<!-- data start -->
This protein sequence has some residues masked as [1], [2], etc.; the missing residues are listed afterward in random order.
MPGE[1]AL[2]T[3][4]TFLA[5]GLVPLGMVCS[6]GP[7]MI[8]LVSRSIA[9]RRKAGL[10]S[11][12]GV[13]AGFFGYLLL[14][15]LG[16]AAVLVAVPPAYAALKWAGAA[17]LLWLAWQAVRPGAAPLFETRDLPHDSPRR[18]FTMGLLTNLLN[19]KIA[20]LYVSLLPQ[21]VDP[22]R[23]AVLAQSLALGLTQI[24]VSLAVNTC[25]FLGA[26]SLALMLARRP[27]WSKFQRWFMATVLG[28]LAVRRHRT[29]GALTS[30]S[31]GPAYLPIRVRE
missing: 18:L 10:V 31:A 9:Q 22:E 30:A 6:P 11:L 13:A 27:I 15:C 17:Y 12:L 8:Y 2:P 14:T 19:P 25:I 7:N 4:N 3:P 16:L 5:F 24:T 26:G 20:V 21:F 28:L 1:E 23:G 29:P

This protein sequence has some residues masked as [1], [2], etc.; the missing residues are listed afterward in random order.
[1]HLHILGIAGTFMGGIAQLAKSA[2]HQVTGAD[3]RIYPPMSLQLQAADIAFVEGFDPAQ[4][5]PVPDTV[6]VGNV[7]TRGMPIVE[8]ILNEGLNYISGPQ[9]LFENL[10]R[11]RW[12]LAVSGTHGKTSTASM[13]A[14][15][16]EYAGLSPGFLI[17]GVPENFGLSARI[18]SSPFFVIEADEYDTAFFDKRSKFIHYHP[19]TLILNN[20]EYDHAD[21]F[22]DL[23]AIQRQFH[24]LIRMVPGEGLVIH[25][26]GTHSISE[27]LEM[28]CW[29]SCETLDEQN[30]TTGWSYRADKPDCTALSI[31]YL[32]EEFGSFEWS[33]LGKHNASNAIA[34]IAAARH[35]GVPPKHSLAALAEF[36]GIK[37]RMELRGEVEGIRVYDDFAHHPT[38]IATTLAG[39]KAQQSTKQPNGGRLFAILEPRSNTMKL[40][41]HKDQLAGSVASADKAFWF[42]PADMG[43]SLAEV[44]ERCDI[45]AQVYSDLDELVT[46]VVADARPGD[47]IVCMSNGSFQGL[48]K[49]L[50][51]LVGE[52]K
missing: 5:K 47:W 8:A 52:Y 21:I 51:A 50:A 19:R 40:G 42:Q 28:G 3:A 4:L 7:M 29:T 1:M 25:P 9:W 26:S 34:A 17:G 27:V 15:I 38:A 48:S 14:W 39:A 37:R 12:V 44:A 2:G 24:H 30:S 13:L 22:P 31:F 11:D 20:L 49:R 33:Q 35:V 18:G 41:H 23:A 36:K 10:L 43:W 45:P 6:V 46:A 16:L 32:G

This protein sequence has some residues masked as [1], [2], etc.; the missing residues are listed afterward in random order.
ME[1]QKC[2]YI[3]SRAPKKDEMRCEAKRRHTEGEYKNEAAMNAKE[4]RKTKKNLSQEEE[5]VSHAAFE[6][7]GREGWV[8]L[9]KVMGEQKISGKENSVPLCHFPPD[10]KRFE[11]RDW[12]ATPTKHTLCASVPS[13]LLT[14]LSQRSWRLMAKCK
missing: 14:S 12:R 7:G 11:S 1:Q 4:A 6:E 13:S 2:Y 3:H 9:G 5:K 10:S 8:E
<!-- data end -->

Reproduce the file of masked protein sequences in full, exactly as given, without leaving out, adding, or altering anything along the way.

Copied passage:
This protein sequence has some residues masked as [1], [2], etc.; the missing residues are listed afterward in random order.
MPGE[1]AL[2]T[3][4]TFLA[5]GLVPLGMVCS[6]GP[7]MI[8]LVSRSIA[9]RRKAGL[10]S[11][12]GV[13]AGFFGYLLL[14][15]LG[16]AAVLVAVPPAYAALKWAGAA[17]LLWLAWQAVRPGAAPLFETRDLPHDSPRR[18]FTMGLLTNLLN[19]KIA[20]LYVSLLPQ[21]VDP[22]R[23]AVLAQSLALGLTQI[24]VSLAVNTC[25]FLGA[26]SLALMLARRP[27]WSKFQRWFMATVLG[28]LAVRRHRT[29]GALTS[30]S[31]GPAYLPIRVRE
missing: 18:L 10:V 31:A 9:Q 22:E 30:A 6:P 11:L 13:A 27:I 15:C 17:Y 12:L 8:Y 2:P 14:T 19:P 25:I 7:N 4:N 3:P 16:L 5:F 24:T 26:G 20:V 21:F 28:L 1:E 23:G 29:P

This protein sequence has some residues masked as [1], [2], etc.; the missing residues are listed afterward in random order.
[1]HLHILGIAGTFMGGIAQLAKSA[2]HQVTGAD[3]RIYPPMSLQLQAADIAFVEGFDPAQ[4][5]PVPDTV[6]VGNV[7]TRGMPIVE[8]ILNEGLNYISGPQ[9]LFENL[10]R[11]RW[12]LAVSGTHGKTSTASM[13]A[14][15][16]EYAGLSPGFLI[17]GVPENFGLSARI[18]SSPFFVIEADEYDTAFFDKRSKFIHYHP[19]TLILNN[20]EYDHAD[21]F[22]DL[23]AIQRQFH[24]LIRMVPGEGLVIH[25][26]GTHSISE[27]LEM[28]CW[29]SCETLDEQN[30]TTGWSYRADKPDCTALSI[31]YL[32]EEFGSFEWS[33]LGKHNASNAIA[34]IAAARH[35]GVPPKHSLAALAEF[36]GIK[37]RMELRGEVEGIRVYDDFAHHPT[38]IATTLAG[39]KAQQSTKQPNGGRLFAILEPRSNTMKL[40][41]HKDQLAGSVASADKAFWF[42]PADMG[43]SLAEV[44]ERCDI[45]AQVYSDLDELVT[46]VVADARPGD[47]IVCMSNGSFQGL[48]K[49]L[50][51]LVGE[52]K
missing: 5:K 47:W 8:A 52:Y 21:I 51:A 50:A 19:R 40:G 42:Q 28:G 3:A 4:L 7:M 29:T 1:M 25:P 9:W 26:S 34:A 17:G 27:V 15:I 38:A 48:S 14:W 39:A 37:R 12:V 44:A 2:G 24:H 30:S 13:L 22:P 31:F 11:D 20:L 49:R 33:Q 35:V 18:G 41:H 23:A 36:K 10:L 43:W 45:P 6:V 46:A 16:L 32:G

This protein sequence has some residues masked as [1], [2], etc.; the missing residues are listed afterward in random order.
ME[1]QKC[2]YI[3]SRAPKKDEMRCEAKRRHTEGEYKNEAAMNAKE[4]RKTKKNLSQEEE[5]VSHAAFE[6][7]GREGWV[8]L[9]KVMGEQKISGKENSVPLCHFPPD[10]KRFE[11]RDW[12]ATPTKHTLCASVPS[13]LLT[14]LSQRSWRLMAKCK
missing: 14:S 12:R 7:G 11:S 1:Q 4:A 6:E 13:S 2:Y 3:H 9:G 5:K 10:S 8:E